Monday, December 21, 2009

Focus, Part II

So, I'll level with you. The ending to this story is only partly happy. It's a bittersweet sort of ending. I hate to disappoint, especially since this is my pet problem at work, but this is the sort of battle that, I think must rage on. It might just be one for the ages, like the dryer vs. matched pair of socks battle, or the Endless Struggle to Balance Work and Home Life. It's just like my current battle with my laptop to capitalize things when I push Shift. What's up with that, laptop? (My laptop apparently does not like me talking smack about it, as it just froze up during that last sentence, and threatened to lose communication with Blogger.)

So, when we left off, I'd identified the reasons I wasn't working, and was about to plunge into the dangerous waters of actually doing something about it.

I first decided to make up my own solutions, because that always works. In all honesty, though, having identified my problems, I felt pretty powerful, because, as you may have heard, knowing is half the battle.

The battle's second half began with a daunting challenge: Lack of Resources. For those of you playing along at home, that's the part where accessing the files I need, and saving those files once I've altered them, takes FOREVER. I cannot change this, but what I can change is what I do while waiting for my computer to do its thing. I needed several very small tasks (or, failing that, several very quick time-wasters) to tide my mosquito-like attention span over until files could be uploaded to or downloaded to and from the mothership. I decided, instead of cracking open the old Google Reader (which generally leads to an hour or more of non-productivity), I would create a cache of small tasks, like clearing off my desk, or watering my plant (a cactus), to keep me more or less focused on work while waiting for my computer to catch up. Barring legitimate tasks, I allowed myself to read one webcomic, not a whole series, before checking back to if work had appeared.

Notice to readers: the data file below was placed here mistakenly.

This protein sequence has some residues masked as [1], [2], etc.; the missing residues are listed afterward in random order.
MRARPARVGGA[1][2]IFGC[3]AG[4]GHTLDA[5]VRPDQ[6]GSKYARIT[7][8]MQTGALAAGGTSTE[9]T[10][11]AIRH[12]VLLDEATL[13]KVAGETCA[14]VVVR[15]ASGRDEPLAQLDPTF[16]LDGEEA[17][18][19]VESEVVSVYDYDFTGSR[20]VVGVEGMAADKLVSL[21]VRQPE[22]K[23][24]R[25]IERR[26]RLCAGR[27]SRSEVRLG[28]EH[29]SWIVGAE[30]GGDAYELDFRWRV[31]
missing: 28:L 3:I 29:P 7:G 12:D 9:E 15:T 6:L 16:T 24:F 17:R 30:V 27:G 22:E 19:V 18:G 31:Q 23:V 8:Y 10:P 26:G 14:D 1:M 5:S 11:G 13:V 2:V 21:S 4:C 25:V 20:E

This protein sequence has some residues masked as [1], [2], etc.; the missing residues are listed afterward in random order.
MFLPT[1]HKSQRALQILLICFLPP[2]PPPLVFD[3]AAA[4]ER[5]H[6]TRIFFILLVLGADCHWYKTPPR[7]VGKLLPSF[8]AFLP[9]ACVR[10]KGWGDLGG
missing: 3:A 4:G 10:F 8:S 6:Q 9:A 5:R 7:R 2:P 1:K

This . . . didn't work. I probably would have done better to just try and zen out and wait, doing nothing. Once distracted from the task at hand, hauling my attention back was nearly impossible. I believe this is what the Internet likes to call a FAIL.

Moving on, Lack of Guidance. Ok, this one I could tackle. I am a smart cookie, and I know what needs to be done. I decided, instead of waiting for some larger entity to hold my hand, that I would take my large, amorphous tasks, and break them down into manageable chunks, step by step. This strategy was moderately more successful. Once I'd taken the time to write out the baby steps required to complete my tasks, I didn't find my eyes glazing over as much when confronted with my task list as a whole. Smaller tasks are easier to accomplish, and not as overwhelming. They're also much more satisfying, since "Create a Manual" only gives you one cathartic check mark per couple of months, but "Identify Missing Content," "Download Missing Content," and "Add Downloaded Content to Table of Contents," can all be accomplished in an afternoon, resulting in personal pats on the back all around.

The only problem with this solution? Issue #3 from last week: Lack of Accountability. While my Outlook Task List was very proud of me for accomplishing my mini-tasks, nobody else gave a hoot, and after awhile I didn't give a hoot, either. Breaking down my tasks into mini-tasks just started to feel like one more task . . . one more task that I didn't really have to do.